The warden of Her Majesty’s Prison Belmarsh blocked representatives with the press freedom organization Reporters Without Borders (RSF) from visiting WikiLeaks founder Julian Assange, despite previously reviewing RSF's request and agreeing to grant access.
Rebecca Vincent, the director of operations and campaigns for RSF, declared, “We followed all rules this morning. We were there very early with all required documentation. Without even checking our documentation, we were told that we would not be allowed in.”
“The first official that we spoke to said that they had received ‘intelligence’ that we were journalists, and therefore we would not be allowed to visit,” Vincent added. “No further discussion was possible. We were informed that the decision had been taken by the prison governor directly.”
Vincent and RSF Secretary-General Christophe Deloire flew from Paris. They were prepared to meet Assange on April 4 just after 9 a.m.
RSF announced to the news media that Vincent and Deloire, along with Julian’s wife Stella Assange, would be at the prison. A press conference had been scheduled for after the visit, and if they had been allowed into the facility, RSF would have been the first NGO to visit Assange in prison.
But Jenny Louis, the warden who is referred to as the “governor” of Belmarsh, stopped RSF from meeting with Assange and refused to come speak with the RSF representatives after they demanded an explanation from Belmarsh staff.
“Julian was very upset that he wasn’t able to have a meeting with Christophe and with Rebecca. He had important things to discuss with them,” Stella declared after RSF was denied access. “This decision by UK authorities to prevent this meeting from happening is ludicrous. It’s an arbitrary interference with Julian’s freedom of association with Reporters Without Borders, which has probably been the organization campaigning loudest for his freedom for many years.”
Stella contended that Julian had tried to “fight back by having meetings with his allies.” The prison governor’s response was to “outrageously” interfere and prevent him from speaking with people who would challenge the circumstances of his indefinite detention.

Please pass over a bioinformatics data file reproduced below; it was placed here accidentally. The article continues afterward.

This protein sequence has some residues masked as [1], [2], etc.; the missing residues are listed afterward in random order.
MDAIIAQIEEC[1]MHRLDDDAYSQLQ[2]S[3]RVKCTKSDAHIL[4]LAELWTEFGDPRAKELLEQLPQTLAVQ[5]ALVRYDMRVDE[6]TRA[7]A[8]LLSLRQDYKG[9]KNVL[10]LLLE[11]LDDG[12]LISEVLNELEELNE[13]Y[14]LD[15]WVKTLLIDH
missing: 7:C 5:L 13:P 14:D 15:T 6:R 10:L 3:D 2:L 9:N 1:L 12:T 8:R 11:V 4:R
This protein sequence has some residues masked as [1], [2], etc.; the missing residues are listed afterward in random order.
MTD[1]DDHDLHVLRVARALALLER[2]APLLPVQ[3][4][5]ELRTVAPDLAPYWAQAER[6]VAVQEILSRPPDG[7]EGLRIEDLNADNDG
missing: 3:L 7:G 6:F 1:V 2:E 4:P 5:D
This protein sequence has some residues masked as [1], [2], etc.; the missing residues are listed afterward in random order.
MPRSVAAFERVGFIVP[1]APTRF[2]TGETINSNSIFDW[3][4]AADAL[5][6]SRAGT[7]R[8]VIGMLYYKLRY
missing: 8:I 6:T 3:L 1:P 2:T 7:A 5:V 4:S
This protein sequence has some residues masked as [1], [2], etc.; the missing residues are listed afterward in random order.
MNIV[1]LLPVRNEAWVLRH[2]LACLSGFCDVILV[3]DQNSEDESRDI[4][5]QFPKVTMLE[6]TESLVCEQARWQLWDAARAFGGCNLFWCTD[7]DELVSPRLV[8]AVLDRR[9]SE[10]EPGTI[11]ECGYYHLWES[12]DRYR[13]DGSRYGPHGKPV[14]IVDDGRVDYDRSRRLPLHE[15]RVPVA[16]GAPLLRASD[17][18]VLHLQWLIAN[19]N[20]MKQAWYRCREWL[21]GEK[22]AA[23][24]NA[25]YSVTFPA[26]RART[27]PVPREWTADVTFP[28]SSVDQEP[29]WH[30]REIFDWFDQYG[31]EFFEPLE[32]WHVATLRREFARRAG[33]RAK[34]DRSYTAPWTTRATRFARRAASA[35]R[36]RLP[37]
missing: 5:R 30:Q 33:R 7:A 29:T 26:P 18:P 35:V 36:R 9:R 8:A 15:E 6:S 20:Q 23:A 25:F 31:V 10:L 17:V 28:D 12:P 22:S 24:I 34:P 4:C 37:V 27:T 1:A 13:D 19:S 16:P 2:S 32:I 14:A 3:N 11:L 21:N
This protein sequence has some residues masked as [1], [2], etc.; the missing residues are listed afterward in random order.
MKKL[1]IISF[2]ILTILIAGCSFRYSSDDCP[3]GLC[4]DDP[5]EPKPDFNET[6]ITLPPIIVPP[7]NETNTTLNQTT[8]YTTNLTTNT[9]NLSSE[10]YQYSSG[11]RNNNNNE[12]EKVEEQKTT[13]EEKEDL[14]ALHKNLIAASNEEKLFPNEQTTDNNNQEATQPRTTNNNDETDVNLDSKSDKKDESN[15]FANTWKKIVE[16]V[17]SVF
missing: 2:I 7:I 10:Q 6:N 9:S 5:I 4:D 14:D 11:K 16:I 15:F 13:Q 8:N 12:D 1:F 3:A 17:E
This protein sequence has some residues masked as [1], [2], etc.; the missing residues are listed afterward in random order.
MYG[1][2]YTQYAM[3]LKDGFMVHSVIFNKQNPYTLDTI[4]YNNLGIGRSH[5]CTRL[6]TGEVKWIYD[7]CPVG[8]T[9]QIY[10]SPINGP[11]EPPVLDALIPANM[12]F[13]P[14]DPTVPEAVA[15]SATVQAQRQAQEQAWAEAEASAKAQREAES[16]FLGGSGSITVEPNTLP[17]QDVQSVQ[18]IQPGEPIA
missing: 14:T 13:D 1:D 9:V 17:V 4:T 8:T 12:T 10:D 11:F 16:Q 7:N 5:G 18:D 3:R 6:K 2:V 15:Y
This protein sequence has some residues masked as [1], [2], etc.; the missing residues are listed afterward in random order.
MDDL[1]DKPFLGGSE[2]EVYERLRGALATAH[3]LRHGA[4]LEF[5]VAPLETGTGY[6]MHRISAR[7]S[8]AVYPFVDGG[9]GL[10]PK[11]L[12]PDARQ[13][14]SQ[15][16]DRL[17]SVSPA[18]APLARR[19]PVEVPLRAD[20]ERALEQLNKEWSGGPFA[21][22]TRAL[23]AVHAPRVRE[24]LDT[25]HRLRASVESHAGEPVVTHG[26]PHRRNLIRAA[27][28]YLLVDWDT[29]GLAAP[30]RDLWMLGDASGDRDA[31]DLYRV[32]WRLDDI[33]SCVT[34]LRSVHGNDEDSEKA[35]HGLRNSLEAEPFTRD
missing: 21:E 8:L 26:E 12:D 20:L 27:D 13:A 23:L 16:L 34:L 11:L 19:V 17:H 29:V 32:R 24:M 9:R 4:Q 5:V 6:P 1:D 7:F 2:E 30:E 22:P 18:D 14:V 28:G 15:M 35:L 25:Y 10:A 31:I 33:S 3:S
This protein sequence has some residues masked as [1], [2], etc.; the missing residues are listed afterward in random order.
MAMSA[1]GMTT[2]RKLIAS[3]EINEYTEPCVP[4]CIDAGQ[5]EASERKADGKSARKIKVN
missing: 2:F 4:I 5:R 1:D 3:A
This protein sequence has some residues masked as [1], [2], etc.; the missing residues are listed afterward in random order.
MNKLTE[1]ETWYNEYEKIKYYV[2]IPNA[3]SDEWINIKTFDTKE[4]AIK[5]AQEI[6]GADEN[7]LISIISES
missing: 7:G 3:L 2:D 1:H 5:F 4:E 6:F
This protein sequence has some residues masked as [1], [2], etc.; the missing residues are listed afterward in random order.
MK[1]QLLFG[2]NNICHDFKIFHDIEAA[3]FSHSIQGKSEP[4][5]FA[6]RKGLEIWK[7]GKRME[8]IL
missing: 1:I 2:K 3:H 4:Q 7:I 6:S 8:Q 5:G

“We came as an NGO, as NGO representatives to visit Julian,” Deloire stated. “So clearly the official explanation of this denial of access is not sincere. It was decided and communicated with bad faith. This is [further] evidence that in this case of Julian Assange nothing is ever normal.”
According to Vincent, a formal complaint was submitted. Assange’s legal team submitted a complaint too.
“We will keep seeking access. We call on Belmarsh Prison to reverse this decision and respect Assange’s visitation rights,” Vincent urged.
While RSF representatives had their visit blocked, Australia’s High Commissioner to the United Kingdom Stephen Smith was allowed to meet with Assange the same day.
The Australia Broadcasting Corporation reported that it was the “first time Australia's top diplomat in the UK [had] visited Mr. Assange since he was locked up in Belmarsh Prison nearly four years ago.”
On his way into the high security prison Mr Smith told the ABC he was pleased that he was able to visit Mr Assange.
"No Australian official has seen him since November of 2019," he said. "That's a very long time."
"I'm very keen just to have a conversation with him, check on his health and wellbeing and hopefully see whether regular visits might be a feature of the relationship with Mr Assange going forward."
Assange was eager to have a meeting with Smith so that he could ask Smith about Australia Prime Minister Anthony Albanese’s efforts to free him from prison.
In January, it was reported that a Belmarsh prison officer had accused the prison warden of harassment and bullying. That officer allegedly faced retaliation as they were investigated for “security breaches,” which included “claims of corrupt behavior and security violations.” They were fired then reinstated after appealing the termination.
WikiLeaks editor-in-chief Kristinn Hrafnsson tweeted, “A press freedom NGO barred from visiting a political prisoner and a journalist (after visit had previously been confirmed). This is not Russia, China or North Korea but the United Kingdom. Remember this next time the UK [government] tries to lecture you on lack of press freedom elsewhere."
“We are now about a week away from the four-year anniversary of Julian being inside Belmarsh prison,” Stella noted. “Julian’s presence in this prison is a scandal. It’s a scandal on every level. How is it that they can prevent him from meeting with the secretary-general and the global campaigns director of Reporters Without Border?”
Vincent concluded, “At every stage and every level, UK authorities have defaulted to secrecy and barriers, and made our jobs difficult—barring us from prison, making it nearly impossible to get into court proceedings, refusing to accept our delivery of petitions. What do they have to hide?”
“Despite these endless barriers, we’ll keep up our global campaign to [free Assange]. We will hold the US & UK governments to account. He will not be forgotten. We will keep trying to visit him in prison. We will keep monitoring in court. We will keep fighting everywhere we can.”